The exhibition also includes works from Cragg’s In No Time series. These works conjure up emotionally-charged ideas of bodily enclosure, intimate habitation and the feeling of living between the layers, speaking to the connection between ‘layer’ and ‘history’ – the accumulation of meaning, and developing histories. Cragg has always been interested in etymologies and the ways in which experiences, ideas and words are materialized. In German, the word Geschichte means both ‘history’ and ‘story’ – two theoretically different concepts, with history referring to a ‘factual’ event in the past, and a story referring to a narrative or fictional tale. “We might also talk about ‘storey’ and ‘story’: the storeys of buildings and the stories of life”, says Cragg. “Telling ‘histories’ as telling ‘stories’ and recounting ‘tales’. I think about ‘telling’ as ‘narrating’ but also about ‘accounting’ or ‘recounting’. You might recount a tale and tell a history, for example, or account for yourself. Counting and accounting, telling and numbering, adding and accumulating… these words and ideas also introduce time and are part of a broader, bigger idea of history as layering or a layering upwards of deeper experiences.”
The exhibition follows a solo presentation of Cragg’s work at this year’s Armory show with the gallery, and museum exhibitions at the Kunstpalast Düsseldorf and the Franz Marc Museum in Kochel Am See (2 June – 6 October), as well as a major installation of his works at the Boboli Gardens, behind the Pitti Palace in Florence (7 May – 13 October).
A publication focused on the history of Cragg’s Stack works will accompany the exhibition, featuring an essay by Dr Jon Wood, entitled ‘Strata, structures, stories: ‘Stacking’ in Tony Cragg’s sculpture’.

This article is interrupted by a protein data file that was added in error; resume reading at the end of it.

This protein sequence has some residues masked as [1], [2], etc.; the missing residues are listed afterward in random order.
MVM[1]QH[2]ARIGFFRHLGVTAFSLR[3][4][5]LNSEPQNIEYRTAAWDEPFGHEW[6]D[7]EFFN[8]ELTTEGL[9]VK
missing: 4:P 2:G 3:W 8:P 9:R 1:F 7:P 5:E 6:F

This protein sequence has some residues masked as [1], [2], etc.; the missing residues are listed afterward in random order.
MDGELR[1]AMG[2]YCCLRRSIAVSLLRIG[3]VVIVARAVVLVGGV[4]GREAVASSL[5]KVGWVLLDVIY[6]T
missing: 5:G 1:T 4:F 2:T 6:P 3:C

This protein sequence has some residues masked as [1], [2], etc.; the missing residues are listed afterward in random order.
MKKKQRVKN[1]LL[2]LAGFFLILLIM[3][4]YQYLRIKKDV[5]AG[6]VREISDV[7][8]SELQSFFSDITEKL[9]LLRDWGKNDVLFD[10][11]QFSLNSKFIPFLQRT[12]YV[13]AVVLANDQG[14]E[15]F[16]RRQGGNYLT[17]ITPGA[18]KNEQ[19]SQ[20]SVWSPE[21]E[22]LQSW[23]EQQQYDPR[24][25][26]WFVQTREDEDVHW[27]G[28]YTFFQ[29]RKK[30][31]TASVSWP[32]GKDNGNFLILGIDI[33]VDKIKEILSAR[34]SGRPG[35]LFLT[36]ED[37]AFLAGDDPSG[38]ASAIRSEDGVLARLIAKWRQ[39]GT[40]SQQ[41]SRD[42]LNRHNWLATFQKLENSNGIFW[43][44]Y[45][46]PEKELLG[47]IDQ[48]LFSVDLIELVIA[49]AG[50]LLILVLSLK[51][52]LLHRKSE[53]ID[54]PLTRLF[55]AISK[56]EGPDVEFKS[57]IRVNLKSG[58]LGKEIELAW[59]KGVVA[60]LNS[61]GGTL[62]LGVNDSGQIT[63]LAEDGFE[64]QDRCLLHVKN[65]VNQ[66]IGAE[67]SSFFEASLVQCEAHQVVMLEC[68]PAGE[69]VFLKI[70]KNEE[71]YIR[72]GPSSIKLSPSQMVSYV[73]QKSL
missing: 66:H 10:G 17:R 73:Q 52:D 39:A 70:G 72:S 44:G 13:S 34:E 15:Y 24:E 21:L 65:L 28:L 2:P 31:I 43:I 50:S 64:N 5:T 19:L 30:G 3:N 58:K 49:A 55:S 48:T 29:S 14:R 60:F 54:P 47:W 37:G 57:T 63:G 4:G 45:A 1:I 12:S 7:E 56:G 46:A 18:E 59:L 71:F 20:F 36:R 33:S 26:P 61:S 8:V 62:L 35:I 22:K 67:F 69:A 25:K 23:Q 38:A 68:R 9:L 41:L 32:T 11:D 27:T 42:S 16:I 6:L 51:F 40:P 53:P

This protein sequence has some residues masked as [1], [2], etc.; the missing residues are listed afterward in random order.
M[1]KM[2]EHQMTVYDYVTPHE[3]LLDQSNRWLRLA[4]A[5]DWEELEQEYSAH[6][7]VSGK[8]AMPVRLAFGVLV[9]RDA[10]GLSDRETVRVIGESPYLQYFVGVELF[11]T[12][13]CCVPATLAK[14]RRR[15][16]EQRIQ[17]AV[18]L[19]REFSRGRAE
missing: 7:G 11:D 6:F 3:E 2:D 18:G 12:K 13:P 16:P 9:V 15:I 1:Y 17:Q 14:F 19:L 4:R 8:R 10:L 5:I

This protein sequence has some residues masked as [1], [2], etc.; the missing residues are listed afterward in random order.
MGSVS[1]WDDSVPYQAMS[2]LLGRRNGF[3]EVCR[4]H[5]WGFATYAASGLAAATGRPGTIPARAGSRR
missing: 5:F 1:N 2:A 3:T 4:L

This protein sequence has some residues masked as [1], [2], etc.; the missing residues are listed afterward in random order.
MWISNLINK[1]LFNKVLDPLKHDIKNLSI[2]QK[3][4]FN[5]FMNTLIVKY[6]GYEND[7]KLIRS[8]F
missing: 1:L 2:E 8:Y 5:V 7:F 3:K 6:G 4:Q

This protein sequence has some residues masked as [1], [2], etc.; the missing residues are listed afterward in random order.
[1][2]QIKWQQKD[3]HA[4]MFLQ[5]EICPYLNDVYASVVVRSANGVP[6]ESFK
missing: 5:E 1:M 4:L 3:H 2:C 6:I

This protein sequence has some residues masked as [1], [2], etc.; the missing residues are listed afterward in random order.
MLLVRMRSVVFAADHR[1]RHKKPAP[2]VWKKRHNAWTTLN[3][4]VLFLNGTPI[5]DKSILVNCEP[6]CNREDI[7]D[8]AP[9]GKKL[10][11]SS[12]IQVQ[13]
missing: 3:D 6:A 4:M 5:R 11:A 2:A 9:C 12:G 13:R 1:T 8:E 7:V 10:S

Tony Cragg was born in Liverpool, UK in 1949 and has lived and worked in Wuppertal, Germany since 1977. He has a BA from Wimbledon School of Art, London, UK (1973) and an MA from the Royal College of Art, London, UK (1977). Among many major solo shows he has exhibited at Franz Marc Museum, Kochel Am See, Germany (2019); Boboli Gardens, Florence, Italy (2019); Museum Kunstpalast, Dusseldorf, Germany (2018); Tehran Museum of Contemporary Art, Isfahan (2017); Yorkshire Sculpture Park, UK (2017); the National Museum of Havana, Cuba (2017); MUDAM Luxembourg, Luxembourg (2017); Ludwig Museum, Koblenz, Germany (2017); Wroclaw Contemporary Art Museum, Wroclaw, Poland (2017); The State Hermitage Museum, St Petersburg, Russia (2016); Von der Heydt Museum, Wuppertal, Germany (2016); Benaki Museum, Athens, Greece (2015); Gothenburg International Sculpture Exhibition, Gothenburg, Sweden (2015); Heydar Aliyev Centre, Baku, Azerbaijan (2014); Musée d’art modern de Saint-Étienne, Saint-Étienne, France (2014); National Taiwan Museum of Fine Arts, Taichung, Taiwan (2013); CAFA Museum in Beijing, China (2012); Musée du Louvre, Paris, France (2011); the Scottish National Gallery, Edinburgh, UK (2011); Nasher Sculpture Center, Dallas, TX, USA (2011); Skulpturenpark Waldfrieden, Wuppertal, Germany (2010); Tate Gallery, Liverpool, UK (2000); Museo Nacional Centro de Arte, Reina Sofia, Madrid, Spain (1995), Stedelijk van Abbemuseum, Eindhoven, The Netherlands (1991) and Tate Gallery, London, UK (1988). He represented Britain at the 43rd Venice Biennale in 1988 and in the same year was awarded the Turner Prize at the Tate Gallery, London, UK. He has been a Professor at Ecole Nationale Superieure des Beaux Arts, Paris, France (1999-2009) and Professor at Kunstakademie, Dusseldorf, Germany (2009–present). He was elected a Royal Academician in 1994; received the Praemium Imperiale for Sculpture, Tokyo, Japan (2007); was Awarded the 1st Class Order of Merit of the Federal Republic of Germany (2012) and was made a Knight’s Bachelor in 2016.Installation view of Tony Cragg: Stacks at Lisson Gallery, London, 20 November, 2019 - 29 February 2020 © Tony Cragg. Courtesy Lisson Gallery